Factors Predicting 30-Day Readmission of Substance Users With Acute Pancreatitis

3D rendering of human anatomy showing pancreas highlighted in red

Brigham and Women’s Hospital researchers recently conducted the first comprehensive study on healthcare utilization and readmission among U.S. patients with acute pancreatitis who use opioids and report on several factors that predicted 30-day readmission in this population.


Review: Diagnostic Approach to Lower Gastrointestinal Bleeding

Surgeons holding endoscopic tools preparing for gastrointestinal evaluation

Daniel J. Stein, MD, MPH, in the Department of Gastroenterology, Hepatology and Endoscopy at Brigham and Women’s Hospital, Joseph D. Feuerstein, MD, and a colleague recently reviewed for hospitalists the first-line diagnostic and treatment options when acute lower gastrointestinal bleeding is suspected.


Women With IBD Are Vulnerable to Postpartum Infections

Close up of woman holding newborn infant in hospital after giving birth

Brigham and Women’s Hospital conducted the first study that examined a wide spectrum of infectious complications and included a non-IBD control group. They report a higher risk of postpartum infections in women with IBD regardless of the mode of delivery.


New Tool Predicts Success of Direct Endoscopic Necrosectomy With LAMS for Pancreatic Walled-Off Necrosis

Rendering of blue human body concept with pancreas highlighted in red

Marvin Ryou, MD, director of endoscopic innovation, and Christopher C. Thompson, MD, MSc, director of endoscopy, recently conducted the first study of which patients are most likely to respond to direct endoscopic necrosectomy with lumen-apposing metal stent (LAMS) for pancreatic walled-off necrosis.


Disparities Noted in Uptake of Cholecystectomy for Idiopathic Pancreatitis

Surgeon performs laparoscopic cholecystectomy on patient

Idiopathic acute pancreatitis (IAP) is an emerging indication for empiric inpatient cholecystectomy. Researchers at Brigham and Women’s Hospital recently found an extremely low rate of adoption and also report disparities in uptake by demographics and geography.


Rates of Spinal Symptoms and Spinal Surgery Are Lower After Bariatric Surgery

Doctor holds up x-ray of spine to show older patient

A study showed patients with a history of bariatric surgery had lower overall complication rates after spinal surgery than morbidly obese patients who did not have bariatric surgery. Now researchers report significant reductions in symptomatic spinal disorders and the need for spinal surgery after bariatric surgery.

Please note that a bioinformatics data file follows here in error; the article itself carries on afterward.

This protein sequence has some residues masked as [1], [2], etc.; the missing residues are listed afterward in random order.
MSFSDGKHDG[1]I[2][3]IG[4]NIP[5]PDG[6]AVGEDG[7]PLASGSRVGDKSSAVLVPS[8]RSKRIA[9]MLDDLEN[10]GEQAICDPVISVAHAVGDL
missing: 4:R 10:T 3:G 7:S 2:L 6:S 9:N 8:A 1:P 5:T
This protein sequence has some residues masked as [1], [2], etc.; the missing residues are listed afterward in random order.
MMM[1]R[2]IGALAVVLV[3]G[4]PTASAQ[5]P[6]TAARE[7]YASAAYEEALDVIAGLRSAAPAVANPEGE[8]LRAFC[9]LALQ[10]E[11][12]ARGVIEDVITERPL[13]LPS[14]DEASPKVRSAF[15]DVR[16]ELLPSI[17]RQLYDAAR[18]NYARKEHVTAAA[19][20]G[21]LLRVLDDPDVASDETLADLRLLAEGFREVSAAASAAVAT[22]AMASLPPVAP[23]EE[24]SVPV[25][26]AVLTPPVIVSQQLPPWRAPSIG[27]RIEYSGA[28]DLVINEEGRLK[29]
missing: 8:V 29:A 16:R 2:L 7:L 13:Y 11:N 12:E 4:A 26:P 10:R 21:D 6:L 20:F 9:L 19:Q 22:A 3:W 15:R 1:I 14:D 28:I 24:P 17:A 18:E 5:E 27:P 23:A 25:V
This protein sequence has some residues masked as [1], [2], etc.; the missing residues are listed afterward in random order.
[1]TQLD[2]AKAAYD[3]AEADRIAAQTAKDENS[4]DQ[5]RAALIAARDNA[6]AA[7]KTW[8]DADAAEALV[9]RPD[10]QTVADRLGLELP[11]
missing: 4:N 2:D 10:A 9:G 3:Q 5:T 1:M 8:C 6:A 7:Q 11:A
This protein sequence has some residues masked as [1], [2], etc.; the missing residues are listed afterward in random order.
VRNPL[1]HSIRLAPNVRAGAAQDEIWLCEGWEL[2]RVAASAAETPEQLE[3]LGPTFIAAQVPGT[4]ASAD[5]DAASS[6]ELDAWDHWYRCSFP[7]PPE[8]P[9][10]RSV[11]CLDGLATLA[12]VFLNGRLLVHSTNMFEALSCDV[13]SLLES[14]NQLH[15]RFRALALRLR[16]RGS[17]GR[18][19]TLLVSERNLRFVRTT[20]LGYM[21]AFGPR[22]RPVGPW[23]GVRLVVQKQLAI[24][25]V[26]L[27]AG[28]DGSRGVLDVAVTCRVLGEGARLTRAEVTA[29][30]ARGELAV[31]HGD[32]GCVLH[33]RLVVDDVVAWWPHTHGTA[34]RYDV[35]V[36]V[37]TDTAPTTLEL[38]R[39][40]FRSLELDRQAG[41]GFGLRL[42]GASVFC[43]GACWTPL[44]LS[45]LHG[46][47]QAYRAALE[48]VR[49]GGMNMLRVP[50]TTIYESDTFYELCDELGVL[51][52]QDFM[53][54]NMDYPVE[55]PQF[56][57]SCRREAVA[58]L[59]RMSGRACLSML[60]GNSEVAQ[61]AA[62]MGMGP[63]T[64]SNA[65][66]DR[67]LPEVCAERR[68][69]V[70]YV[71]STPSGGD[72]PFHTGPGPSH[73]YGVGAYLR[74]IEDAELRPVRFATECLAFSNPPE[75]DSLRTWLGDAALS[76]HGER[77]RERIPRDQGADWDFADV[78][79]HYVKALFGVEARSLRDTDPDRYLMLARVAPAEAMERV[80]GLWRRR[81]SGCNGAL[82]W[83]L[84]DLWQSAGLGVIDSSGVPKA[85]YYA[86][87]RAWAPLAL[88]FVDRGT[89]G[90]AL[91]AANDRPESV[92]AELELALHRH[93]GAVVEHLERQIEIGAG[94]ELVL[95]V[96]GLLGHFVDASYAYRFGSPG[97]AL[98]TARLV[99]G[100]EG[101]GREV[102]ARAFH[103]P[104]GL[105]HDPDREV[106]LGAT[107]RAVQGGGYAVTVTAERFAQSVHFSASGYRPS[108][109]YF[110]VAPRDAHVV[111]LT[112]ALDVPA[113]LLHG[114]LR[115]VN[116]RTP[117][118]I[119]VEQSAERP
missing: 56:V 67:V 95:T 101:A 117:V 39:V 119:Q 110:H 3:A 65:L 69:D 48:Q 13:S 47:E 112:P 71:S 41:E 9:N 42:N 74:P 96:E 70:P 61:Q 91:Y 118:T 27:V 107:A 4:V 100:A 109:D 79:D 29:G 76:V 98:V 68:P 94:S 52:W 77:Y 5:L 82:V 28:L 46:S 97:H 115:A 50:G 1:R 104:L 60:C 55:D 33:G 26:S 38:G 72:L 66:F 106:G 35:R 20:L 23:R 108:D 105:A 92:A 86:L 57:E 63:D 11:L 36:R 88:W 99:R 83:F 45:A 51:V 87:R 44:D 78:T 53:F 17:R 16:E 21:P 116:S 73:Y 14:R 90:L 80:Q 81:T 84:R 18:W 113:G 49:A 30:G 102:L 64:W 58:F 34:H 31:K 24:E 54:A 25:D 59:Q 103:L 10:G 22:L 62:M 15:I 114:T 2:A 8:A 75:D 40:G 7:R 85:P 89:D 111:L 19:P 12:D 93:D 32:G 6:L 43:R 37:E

Brigham Offering Magnetic Sphincter Augmentation for Patients With GERD

LINX product shown banded around a diagram of the lower esophageal sphincter above stomach

Magnetic sphincter augmentation using the LINX® Reflux Management System is an alternative to acid suppression therapy with proton pump inhibitors or traditional surgical treatment. Gastrointestinal and bariatric surgeons Thomas C. Tsai, MD, MPH, and David Spector, MD, discuss bringing this procedure to the Brigham.


Novel Low-Cost and Disposable GI Manometry Devices to Broaden Use in Low-Resource Settings

Standard digital manometer for GI diagnosis.

Working with scientists at MIT, Brigham and Women’s Hospital researchers have developed a much simpler alternative to GI manometers called quipu-inspired, liquid metal–enabled pressure transducers (QUILT).


Novel POSE Techniques Developed at the Brigham Are Safe and Effective

Close up of doctor holding endoscopic examination tool before surgery

In 2018, Pichamol Jirapinyo, MD, MPH, and Christopher C. Thompson, MD, developed a modified technique they call distal POSE—which involves placing plications primarily in the gastric body, sparing the fundus. They have published a one-year study, concluding distal POSE appears safe and effective for treating obesity.


Treatment Persistence Greater With First-line Vedolizumab Than TNFα Inhibitors for Ulcerative Colitis

Rendering of digestive system with inflammed large intestine from ulcerative colitis

The only head-to-head trial that compared biologics for treating ulcerative colitis (UC) found superiority of vedolizumab to adalimumab for clinical remission. Now, a retrospective study shows that biologic-naïve adults with UC stay on vedolizumab longer than either of the two tumor necrosis factor-α (TNFα) inhibitors.